The Justice Department will put a renewed focus behind targeting individual executives in incidents of corporate fraud and other white-collar crime, according to a new memo released Wednesday.
The memo, obtained by the New York Times, was released to prosecutors nationwide. In the document, Deputy Attorney General Sally Q. Yates urges prosecutors to demand evidence against named employees, “regardless of their position, status or seniority,” in exchange for being credited for cooperating with the government—a status that could save companies billions of dollars and lessen charges against them.
The Just Department has been criticized for accepting large settlements from companies it has investigated while failing to punish individuals behind the wrongdoing. The department has countered that charging executives themselves is often difficult, if not impossible. The memo acknowledges that charging higher-level employees is challenging because they “may be insulated from the day-to-day activity in which the misconduct occurs.”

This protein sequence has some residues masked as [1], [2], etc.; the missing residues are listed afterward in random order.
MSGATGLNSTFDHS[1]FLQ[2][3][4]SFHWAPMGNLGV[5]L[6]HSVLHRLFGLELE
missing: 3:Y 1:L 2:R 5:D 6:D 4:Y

In an interview with the Times, Yates explained the Justice Department was seeking to lose its image of being too cozy with Wall Street: “The public needs to have confidence that there is one system of justice and it applies equally regardless of whether that crime occurs on a street corner or in a boardroom,” said Yates.